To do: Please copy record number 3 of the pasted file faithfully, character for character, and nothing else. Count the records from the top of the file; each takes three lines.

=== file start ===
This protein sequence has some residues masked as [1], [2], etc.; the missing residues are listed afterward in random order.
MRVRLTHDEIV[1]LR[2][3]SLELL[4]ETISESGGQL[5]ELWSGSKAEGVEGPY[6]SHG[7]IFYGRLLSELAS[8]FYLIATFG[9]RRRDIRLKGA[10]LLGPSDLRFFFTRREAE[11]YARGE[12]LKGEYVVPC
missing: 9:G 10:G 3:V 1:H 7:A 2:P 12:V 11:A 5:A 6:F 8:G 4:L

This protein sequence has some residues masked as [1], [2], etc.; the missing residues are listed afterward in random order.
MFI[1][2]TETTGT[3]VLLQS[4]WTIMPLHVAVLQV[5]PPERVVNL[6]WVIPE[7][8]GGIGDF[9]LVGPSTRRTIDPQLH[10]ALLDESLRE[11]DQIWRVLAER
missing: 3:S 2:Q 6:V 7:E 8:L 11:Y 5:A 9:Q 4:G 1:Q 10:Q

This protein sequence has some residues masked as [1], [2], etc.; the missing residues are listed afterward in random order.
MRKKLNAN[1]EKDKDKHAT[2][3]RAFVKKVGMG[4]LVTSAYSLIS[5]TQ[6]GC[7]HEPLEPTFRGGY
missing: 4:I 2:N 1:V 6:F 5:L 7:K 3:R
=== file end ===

This protein sequence has some residues masked as [1], [2], etc.; the missing residues are listed afterward in random order.
MRKKLNAN[1]EKDKDKHAT[2][3]RAFVKKVGMG[4]LVTSAYSLIS[5]TQ[6]GC[7]HEPLEPTFRGGY
missing: 4:I 2:N 1:V 6:F 5:L 7:K 3:R